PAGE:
In Bomb Power, Garry Wills reveals how the atomic bomb transformed our nation down to its deepest constitutional roots - by dramatically increasing the power of the modern presidency and redefining the government as a national security state - in ways still felt today. A masterful reckoning from one of America's preeminent historians, Bomb Power draws a direct line from the Manhattan Project to the usurpations of George W. Bush.
The invention of the atomic bomb was a triumph of official secrecy and military discipline - the project was covertly funded at the behest of the president and, despite its massive scale, never discovered by Congress or the press. This concealment was perhaps to be expected in wartime, but Wills persuasively argues that the Manhattan Project then became a model for the covert operations and overt authority that have defined American government in the nuclear era. The wartime emergency put in place during World War II extended into the Cold War and finally the war on terror, leaving us in a state of continuous war alert for sixty-eight years and counting.
The bomb forever changed the institution of the presidency since only the president controls 'the button' and, by extension, the fate of the world. Wills underscores how radical a break this was from the division of powers established by our founding fathers and how it in turn has enfeebled Congress and the courts. The bomb also placed new emphasis on the president's military role, creating a cult around the commander in chief. The tendency of modern presidents to flaunt military airs, Wills points out, is entirely a postbomb phenomenon. Finally, the Manhattan Project inspired the vast secretive apparatus of the national security state, including intelligence agencies such as the CIA and NSA, which remain largely unaccountable to Congress and the American people.
Wills recounts how, following World War II, presidential power increased decade by decade until reaching its stunning apogee with the Bush administration. Both provocative and illuminating, Bomb Power casts the history of the postwar period in a new light and sounds an alarm about the continued threat to our Constitution.
Click to the right or left of the sample to turn the page.
(If no book jacket appears in a few seconds, then we don't have an excerpt of this book or your browser is unable to display it)
"The original premise is often lost here, but any tract from Wills will delight his readership. This book is among his most timely, if not among his best." - Library Journal
"As usual with Wills, provocatively argued and elegantly written." - Kirkus Reviews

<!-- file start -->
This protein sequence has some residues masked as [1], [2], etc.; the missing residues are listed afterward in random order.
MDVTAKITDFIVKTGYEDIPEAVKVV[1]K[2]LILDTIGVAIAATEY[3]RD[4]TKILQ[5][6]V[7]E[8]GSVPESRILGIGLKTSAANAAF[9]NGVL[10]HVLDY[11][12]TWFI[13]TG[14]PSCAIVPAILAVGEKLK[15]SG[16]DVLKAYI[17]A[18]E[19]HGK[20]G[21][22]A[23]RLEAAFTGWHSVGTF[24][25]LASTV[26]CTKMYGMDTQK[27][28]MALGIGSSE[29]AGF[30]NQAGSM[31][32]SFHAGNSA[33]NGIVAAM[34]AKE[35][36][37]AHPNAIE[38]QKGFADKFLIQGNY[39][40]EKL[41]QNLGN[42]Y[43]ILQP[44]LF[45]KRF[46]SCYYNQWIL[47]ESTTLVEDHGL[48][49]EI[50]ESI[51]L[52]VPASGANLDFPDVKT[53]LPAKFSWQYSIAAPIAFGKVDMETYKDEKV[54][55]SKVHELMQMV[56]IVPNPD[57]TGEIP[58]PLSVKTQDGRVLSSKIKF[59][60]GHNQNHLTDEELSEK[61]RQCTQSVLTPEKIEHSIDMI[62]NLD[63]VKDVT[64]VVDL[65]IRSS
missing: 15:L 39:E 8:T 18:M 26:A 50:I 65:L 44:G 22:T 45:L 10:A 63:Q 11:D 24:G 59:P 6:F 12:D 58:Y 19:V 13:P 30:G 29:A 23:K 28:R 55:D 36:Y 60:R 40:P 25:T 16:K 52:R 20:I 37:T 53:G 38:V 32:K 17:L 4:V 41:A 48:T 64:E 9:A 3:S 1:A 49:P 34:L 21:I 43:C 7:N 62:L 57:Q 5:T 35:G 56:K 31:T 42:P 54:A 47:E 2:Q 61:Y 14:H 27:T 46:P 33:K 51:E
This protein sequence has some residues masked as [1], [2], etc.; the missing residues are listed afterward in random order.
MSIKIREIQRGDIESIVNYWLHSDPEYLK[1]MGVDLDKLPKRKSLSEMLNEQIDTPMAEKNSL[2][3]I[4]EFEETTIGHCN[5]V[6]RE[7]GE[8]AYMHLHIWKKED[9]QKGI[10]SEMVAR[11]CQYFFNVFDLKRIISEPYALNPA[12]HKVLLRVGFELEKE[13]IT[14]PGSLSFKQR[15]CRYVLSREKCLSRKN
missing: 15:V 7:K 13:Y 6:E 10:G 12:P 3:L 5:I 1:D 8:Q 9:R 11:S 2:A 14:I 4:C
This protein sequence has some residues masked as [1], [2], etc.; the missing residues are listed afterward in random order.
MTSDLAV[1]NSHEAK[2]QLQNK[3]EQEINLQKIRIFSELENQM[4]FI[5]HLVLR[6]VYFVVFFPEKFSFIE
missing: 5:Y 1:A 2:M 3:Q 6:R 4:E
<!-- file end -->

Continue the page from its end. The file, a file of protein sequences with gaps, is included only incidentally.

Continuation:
"Wills's conception of 'bomb power' is a weak explanatory principle for this sketchy take on post-war American history .... [an] unfocused jeremiad." - Publishers Weekly
The information about Bomb Power shown above was first featured in "The BookBrowse Review" - BookBrowse's online-magazine that keeps our members abreast of notable and high-profile books publishing in the coming weeks. In most cases, the reviews are necessarily limited to those that were available to us ahead of publication. If you are the publisher or author of this book and feel that the reviews shown do not properly reflect the range of media opinion now available, please send us a message with the mainstream media reviews that you would like to see added.
Garry Wills was born in 1934 in Atlanta, Georgia. He graduated from
Campion High School in Prairie du Chien, Wisconsin in 1951 and received his PhD
in classics from Yale in 1961. In 1995, he received a L.H.D. from Bates College.
He received an honorary doctorate from the College of the Holy Cross.
A historian and author of more than 20 books including What Jesus Meant, he is also a frequent contributor to the New York Review of Books.
In 1993, he won a Pulitzer Prize for his book Lincoln at Gettysburg: The Words That Remade America, which describes the background and effect of Abraham Lincoln's Gettysburg Address on November 19, 1863. In 1998, he won the National Medal for the Humanities. He has also won the National Book Critics Circle Award.
He is an ...
Become a Member and discover books that entertain, engage & enlighten!
No Man's Land
by Simon Tolkien
Inspired by the experiences of his grandfather, J. R. R. Tolkien, during World War I.
Solve this clue:
and be entered to win..
Visitors can view some of BookBrowse for free. Full access is for members only.
Your guide toexceptional books
BookBrowse seeks out and recommends books that we believe to be best in class. Books that will whisk you to faraway places and times, that will expand your mind and challenge you -- the kinds of books you just can't wait to tell your friends about.